Audits spell more work for law firmsAmid growing calls from both social and political circles for “economic democratization,” as well as beefed-up audits by the National Tax Service targeting tax evaders to expand the nation’s coffers, major law firms that have worked as legal shields for conglomerates are now increasingly sought out by major firms.
A group of five Woongjin Group companies, Woongjin Think Big and Woongjin Chemical among them, were fined 3.4 billion won ($3 million) by the Fair Trade Commission in December 2011 for unfairly awarding business contracts to their holding companies.
Woongjin swiftly appealed the decision. A year later, Seoul High Court sided with the group, which was represented by law firm Kim & Chang.
In 2005, Kyobo Life Insurance filed an appeal against the 99 billion won corporate tax imposed by the Jongno Tax Office, which claimed the company was required to pay corporate tax initially deducted because of the insurance company’s scheduled initial public offerings, but Kyobo did not go ahead with the IPO as planned.
With legal representation by law firm Yulchon, the Supreme Court last month exempted the company from the tax burden, bringing an end to the eight-year legal battle.
Major law firms, such as Kim & Chang; Bae, Kim & Lee LLC.; and Lee & Ko, preemptively readied themselves for a string of legal disputes involving tax troubles, pitting the government against major corporations.
“We prepared for what was to come by recruiting a wide range of people specialized in taxation, accounting and patents as well as by analyzing economic democratization-related campaign pledges by [the two major] presidential candidates last year,” said an official at a law firm who requested anonymity.
One of the most common ways to boost their competitiveness as a legal firm to help out troubled chaebol companies is by recruiting a wide range of talents, including those from government supervisory agencies such as the Fair Trade Commission and the National Tax Service.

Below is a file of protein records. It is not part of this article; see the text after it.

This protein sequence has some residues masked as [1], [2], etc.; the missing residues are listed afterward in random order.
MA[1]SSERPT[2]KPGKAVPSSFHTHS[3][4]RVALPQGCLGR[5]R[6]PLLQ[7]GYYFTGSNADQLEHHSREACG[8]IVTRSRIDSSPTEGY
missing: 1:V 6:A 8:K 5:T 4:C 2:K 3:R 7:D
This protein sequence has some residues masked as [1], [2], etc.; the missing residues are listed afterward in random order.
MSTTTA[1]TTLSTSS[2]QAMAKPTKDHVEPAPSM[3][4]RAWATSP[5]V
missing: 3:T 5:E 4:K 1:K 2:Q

High-ranking government officials, patent lawyers and tax advisers are also favored by law firms to meet the growing demand.
To handle the particular interest among chaebol in avoiding legal repercussions for unfairly awarding contracts to their subsidiaries and taking care of inheritance tax, law firms such as Yulchon and Lee & Ko formed a task force comprised of about 20 lawyers specifically dealing with those matters.
“For law firms [with these task-force teams], it is no different than responding to clients’ demands in the market,” said an official at Bae, Kim & Lee, speaking on the condition of anonymity.
Not everyone is content with the law firm’s renewed focus in the legal market.
Some worry the law firms’ way of doing business - defending major firms accused of unfairly conducting business - may run counter to the pledges of economic democratization.
Concerns over the repeated practice of former government officials working for law firms have also been met with negative public sentiment.
“We have noticed a recent series of legal disputes over taxation that were ruled in favor of major companies, represented by major law firms,” said an official at the Korean Government Legal Service, a state-run institution that provides legal services for government institutions, who asked for anonymity.
“We have reached a point where we need to explore a wide range of legal issues for policies related to economic democratization.”
By Kim Ki-hwan [firstname.lastname@example.org]
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